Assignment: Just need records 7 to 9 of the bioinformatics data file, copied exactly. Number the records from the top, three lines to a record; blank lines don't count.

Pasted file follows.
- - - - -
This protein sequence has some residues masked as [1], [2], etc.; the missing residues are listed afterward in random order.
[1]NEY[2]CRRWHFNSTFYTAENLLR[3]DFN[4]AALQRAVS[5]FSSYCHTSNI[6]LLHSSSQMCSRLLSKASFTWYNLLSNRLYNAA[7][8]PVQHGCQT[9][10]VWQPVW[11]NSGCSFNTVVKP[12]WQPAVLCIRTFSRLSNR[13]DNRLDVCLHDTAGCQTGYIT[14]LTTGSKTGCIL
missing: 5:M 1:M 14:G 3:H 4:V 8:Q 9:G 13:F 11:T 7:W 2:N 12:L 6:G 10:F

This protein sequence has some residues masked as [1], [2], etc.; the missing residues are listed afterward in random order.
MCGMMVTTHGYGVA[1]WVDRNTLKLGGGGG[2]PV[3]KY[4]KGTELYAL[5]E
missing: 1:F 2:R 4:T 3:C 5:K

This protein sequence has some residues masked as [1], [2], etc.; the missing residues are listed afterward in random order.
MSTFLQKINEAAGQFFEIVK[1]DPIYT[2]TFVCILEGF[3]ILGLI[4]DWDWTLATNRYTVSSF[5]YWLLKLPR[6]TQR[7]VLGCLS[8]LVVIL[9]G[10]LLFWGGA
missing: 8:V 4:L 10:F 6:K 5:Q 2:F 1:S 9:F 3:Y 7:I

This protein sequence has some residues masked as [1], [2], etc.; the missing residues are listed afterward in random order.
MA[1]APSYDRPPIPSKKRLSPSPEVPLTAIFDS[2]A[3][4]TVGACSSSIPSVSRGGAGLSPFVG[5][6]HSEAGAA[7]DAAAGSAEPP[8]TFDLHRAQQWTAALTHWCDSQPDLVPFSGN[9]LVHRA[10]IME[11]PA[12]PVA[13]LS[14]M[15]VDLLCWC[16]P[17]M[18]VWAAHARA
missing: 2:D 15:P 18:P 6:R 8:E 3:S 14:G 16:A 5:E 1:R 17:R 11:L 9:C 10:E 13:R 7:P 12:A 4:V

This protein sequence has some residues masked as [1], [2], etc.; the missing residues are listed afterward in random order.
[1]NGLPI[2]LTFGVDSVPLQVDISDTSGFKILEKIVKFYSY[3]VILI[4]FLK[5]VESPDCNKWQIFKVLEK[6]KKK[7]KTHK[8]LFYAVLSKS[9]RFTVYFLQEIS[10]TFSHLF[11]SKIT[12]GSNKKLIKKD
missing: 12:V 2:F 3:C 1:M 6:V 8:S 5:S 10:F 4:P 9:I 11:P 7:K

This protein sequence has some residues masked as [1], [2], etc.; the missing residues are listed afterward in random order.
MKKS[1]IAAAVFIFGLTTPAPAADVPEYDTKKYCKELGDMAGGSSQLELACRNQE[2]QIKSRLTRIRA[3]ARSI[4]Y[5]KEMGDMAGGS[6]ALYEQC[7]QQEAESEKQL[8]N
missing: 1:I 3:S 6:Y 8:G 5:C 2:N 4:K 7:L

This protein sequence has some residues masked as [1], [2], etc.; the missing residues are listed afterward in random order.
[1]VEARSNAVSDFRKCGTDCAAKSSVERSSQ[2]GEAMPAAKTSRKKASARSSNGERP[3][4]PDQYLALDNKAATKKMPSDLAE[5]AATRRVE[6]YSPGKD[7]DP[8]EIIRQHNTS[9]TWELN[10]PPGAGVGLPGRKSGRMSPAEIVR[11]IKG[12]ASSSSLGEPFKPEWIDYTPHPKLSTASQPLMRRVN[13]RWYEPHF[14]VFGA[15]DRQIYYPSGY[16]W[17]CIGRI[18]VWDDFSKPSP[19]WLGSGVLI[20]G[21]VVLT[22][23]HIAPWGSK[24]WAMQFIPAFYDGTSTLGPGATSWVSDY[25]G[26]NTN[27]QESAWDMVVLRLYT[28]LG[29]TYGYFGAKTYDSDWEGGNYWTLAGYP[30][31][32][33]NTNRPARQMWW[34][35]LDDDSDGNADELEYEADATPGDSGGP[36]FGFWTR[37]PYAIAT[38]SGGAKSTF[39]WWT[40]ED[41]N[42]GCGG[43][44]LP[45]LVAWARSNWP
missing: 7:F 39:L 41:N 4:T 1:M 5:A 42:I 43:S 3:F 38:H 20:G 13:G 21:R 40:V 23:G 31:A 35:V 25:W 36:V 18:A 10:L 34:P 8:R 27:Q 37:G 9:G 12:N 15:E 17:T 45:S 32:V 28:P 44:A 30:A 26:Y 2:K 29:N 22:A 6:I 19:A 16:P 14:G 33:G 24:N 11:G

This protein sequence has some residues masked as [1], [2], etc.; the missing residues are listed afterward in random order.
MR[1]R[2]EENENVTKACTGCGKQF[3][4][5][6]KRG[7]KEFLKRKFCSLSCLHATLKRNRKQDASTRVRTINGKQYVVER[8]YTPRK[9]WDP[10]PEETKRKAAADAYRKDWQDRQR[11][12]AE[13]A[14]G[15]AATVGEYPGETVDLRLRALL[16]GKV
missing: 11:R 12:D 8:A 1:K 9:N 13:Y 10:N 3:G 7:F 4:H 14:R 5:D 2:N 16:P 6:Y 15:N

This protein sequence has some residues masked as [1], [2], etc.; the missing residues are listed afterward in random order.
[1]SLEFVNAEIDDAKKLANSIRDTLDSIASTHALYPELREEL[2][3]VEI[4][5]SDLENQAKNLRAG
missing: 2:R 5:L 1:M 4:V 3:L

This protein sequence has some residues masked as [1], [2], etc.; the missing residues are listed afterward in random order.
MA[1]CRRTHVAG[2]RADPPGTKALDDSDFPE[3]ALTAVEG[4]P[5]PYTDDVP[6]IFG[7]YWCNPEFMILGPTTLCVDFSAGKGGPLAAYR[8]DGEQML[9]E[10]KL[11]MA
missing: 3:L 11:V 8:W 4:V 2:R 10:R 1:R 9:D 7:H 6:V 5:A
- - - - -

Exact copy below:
This protein sequence has some residues masked as [1], [2], etc.; the missing residues are listed afterward in random order.
[1]VEARSNAVSDFRKCGTDCAAKSSVERSSQ[2]GEAMPAAKTSRKKASARSSNGERP[3][4]PDQYLALDNKAATKKMPSDLAE[5]AATRRVE[6]YSPGKD[7]DP[8]EIIRQHNTS[9]TWELN[10]PPGAGVGLPGRKSGRMSPAEIVR[11]IKG[12]ASSSSLGEPFKPEWIDYTPHPKLSTASQPLMRRVN[13]RWYEPHF[14]VFGA[15]DRQIYYPSGY[16]W[17]CIGRI[18]VWDDFSKPSP[19]WLGSGVLI[20]G[21]VVLT[22][23]HIAPWGSK[24]WAMQFIPAFYDGTSTLGPGATSWVSDY[25]G[26]NTN[27]QESAWDMVVLRLYT[28]LG[29]TYGYFGAKTYDSDWEGGNYWTLAGYP[30][31][32][33]NTNRPARQMWW[34][35]LDDDSDGNADELEYEADATPGDSGGP[36]FGFWTR[37]PYAIAT[38]SGGAKSTF[39]WWT[40]ED[41]N[42]GCGG[43][44]LP[45]LVAWARSNWP
missing: 7:F 39:L 41:N 4:T 1:M 5:A 42:I 43:S 3:F 38:H 20:G 13:G 21:R 40:V 23:G 31:A 35:V 25:W 36:V 18:A 10:L 34:P 8:R 27:Q 37:G 9:G 12:N 15:E 17:T 45:S 32:V 28:P 44:A 30:A 26:Y 2:K 29:N 22:A 6:I 19:A 16:P 14:G 33:G 24:N 11:G

This protein sequence has some residues masked as [1], [2], etc.; the missing residues are listed afterward in random order.
MR[1]R[2]EENENVTKACTGCGKQF[3][4][5][6]KRG[7]KEFLKRKFCSLSCLHATLKRNRKQDASTRVRTINGKQYVVER[8]YTPRK[9]WDP[10]PEETKRKAAADAYRKDWQDRQR[11][12]AE[13]A[14]G[15]AATVGEYPGETVDLRLRALL[16]GKV
missing: 11:R 12:D 8:A 1:K 9:N 13:Y 10:N 3:G 7:F 4:H 14:R 5:D 2:N 16:P 6:Y 15:N

This protein sequence has some residues masked as [1], [2], etc.; the missing residues are listed afterward in random order.
[1]SLEFVNAEIDDAKKLANSIRDTLDSIASTHALYPELREEL[2][3]VEI[4][5]SDLENQAKNLRAG
missing: 2:R 5:L 1:M 4:V 3:L